Geochemistry, Mineralogy, Petrology & Volcanology

The strangest rock you’ve probably never heard of

The strangest rock you’ve probably never heard of

In this blog I’m going to talk a bit about one of my favourite rocks – the strangest rock you’ve probably never heard of – listvenite. Listvenite (sometimes spelt listwanite or listwaenite) is the product of a chemical reaction between peridotite and carbon dioxide, and it is truly strange! I first came across listvenites working on the Semail Ophiolite, Oman, during my PhD.

The Semail Ophiolite is a full section of oceanic crust and uppermost mantle which was emplaced as a sliver on the edge of the Arabian continental plate about 96 million years ago, during what can loosely be described as some kind of glitch in a subduction zone*. In places, mantle rocks in the lowest stratigraphic section of the ophiolite have been transformed to listvenites by reaction with CO2 apparently coincident with subduction and the emplacement of the ophiolite [1]. In 2017 the listvenites and the major subduction zone fault underlying them were sampled by diamond wireline coring during the Oman Drilling Project giving us amazing new samples which preserved a host of features which had weathered away in the arid environment at the surface [2].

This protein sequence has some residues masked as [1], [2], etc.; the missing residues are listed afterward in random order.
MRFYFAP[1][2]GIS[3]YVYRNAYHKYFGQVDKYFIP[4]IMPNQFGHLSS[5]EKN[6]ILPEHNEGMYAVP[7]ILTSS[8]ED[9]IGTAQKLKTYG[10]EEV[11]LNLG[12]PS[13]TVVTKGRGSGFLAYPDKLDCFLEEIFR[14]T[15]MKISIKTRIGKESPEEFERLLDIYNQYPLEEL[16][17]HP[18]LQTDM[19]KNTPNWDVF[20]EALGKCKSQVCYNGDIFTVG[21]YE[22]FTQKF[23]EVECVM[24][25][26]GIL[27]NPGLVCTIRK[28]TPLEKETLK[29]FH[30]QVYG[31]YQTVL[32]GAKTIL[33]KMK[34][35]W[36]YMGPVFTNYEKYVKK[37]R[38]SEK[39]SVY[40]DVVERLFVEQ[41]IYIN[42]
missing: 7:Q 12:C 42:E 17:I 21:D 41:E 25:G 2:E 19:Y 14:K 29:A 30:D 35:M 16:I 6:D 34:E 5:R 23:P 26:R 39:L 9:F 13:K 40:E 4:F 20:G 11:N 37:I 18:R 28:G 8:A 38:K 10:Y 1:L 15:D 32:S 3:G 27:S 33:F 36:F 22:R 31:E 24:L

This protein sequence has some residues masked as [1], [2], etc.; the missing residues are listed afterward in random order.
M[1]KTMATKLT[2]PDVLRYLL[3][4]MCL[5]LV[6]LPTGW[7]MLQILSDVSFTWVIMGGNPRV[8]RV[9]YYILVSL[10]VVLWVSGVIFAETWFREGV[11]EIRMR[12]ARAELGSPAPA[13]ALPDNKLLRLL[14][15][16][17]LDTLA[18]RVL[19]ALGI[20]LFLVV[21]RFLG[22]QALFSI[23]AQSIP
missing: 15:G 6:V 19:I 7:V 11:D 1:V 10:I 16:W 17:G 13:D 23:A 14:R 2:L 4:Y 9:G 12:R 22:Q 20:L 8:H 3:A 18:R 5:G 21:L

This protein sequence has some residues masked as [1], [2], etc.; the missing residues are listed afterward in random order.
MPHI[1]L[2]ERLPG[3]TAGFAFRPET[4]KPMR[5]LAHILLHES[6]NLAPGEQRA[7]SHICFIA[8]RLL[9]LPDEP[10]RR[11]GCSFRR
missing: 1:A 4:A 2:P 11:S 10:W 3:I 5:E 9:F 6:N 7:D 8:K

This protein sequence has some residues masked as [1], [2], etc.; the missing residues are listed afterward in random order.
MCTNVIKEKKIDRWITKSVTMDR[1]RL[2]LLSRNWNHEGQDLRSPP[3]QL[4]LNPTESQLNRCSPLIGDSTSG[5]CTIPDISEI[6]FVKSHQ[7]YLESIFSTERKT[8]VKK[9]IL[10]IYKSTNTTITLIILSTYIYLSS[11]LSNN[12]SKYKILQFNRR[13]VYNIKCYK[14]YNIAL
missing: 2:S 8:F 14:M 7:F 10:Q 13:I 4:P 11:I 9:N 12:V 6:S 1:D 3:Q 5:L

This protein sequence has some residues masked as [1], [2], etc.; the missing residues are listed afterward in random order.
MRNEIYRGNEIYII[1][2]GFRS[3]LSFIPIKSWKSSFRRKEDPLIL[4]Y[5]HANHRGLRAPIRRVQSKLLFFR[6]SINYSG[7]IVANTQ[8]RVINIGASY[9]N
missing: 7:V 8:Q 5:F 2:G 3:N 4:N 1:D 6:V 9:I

(*one possible model for formation of the Oman Ophiolite is that the thinned edge of the Arabian continent got partially subducted, subduction stalled and finally the buoyant continental crust rebounded with the oceanic crust and mantle on top of it which now form the ophiolite)

Pillow basalts at Wadi Jizz, which is part of the Semail Ophiolite sequence. These were named the Geotimes Pillow Lavas after a photo of them was published on the cover of the Geotimes magazine in 1975.

Pillow lavas from the top of the oceanic crust sequence in the Semail Ophiolite, Oman. These are known as the Geotimes Pillow Lavas after a photo of them featured on the cover of Geotimes magazine in 1975. (photo courtesy of Georoamer, CC BY-SA 4.0)


Four of the strangest and best things about listvenites

These rocks are fascinating and beautiful for a whole bunch of reasons but here I’m just going to summarise four of the strangest things about them and why I think they are so interesting.


1. They are ultramafic rocks that are full of quartz!

Listvenites are mineralogically very weird. If the title of this section doesn’t immediately set of strangeness alarms for you then I’ll try to explain. We generally think of igneous rocks in simple terms as being on a spectrum between mafic and felsic, or in other words between being silica poor and silica rich. We see this is the difference in composition between a basalt (mafic, magnesium rich, silica poor) and a granite (felsic, silica rich, magnesium poor). Peridotites – the precursor rocks that listvenites form from – are right at the silica poor end of this spectrum; they are composed almost entirely of olivine and are so mafic that they are termed ultramafic rocks.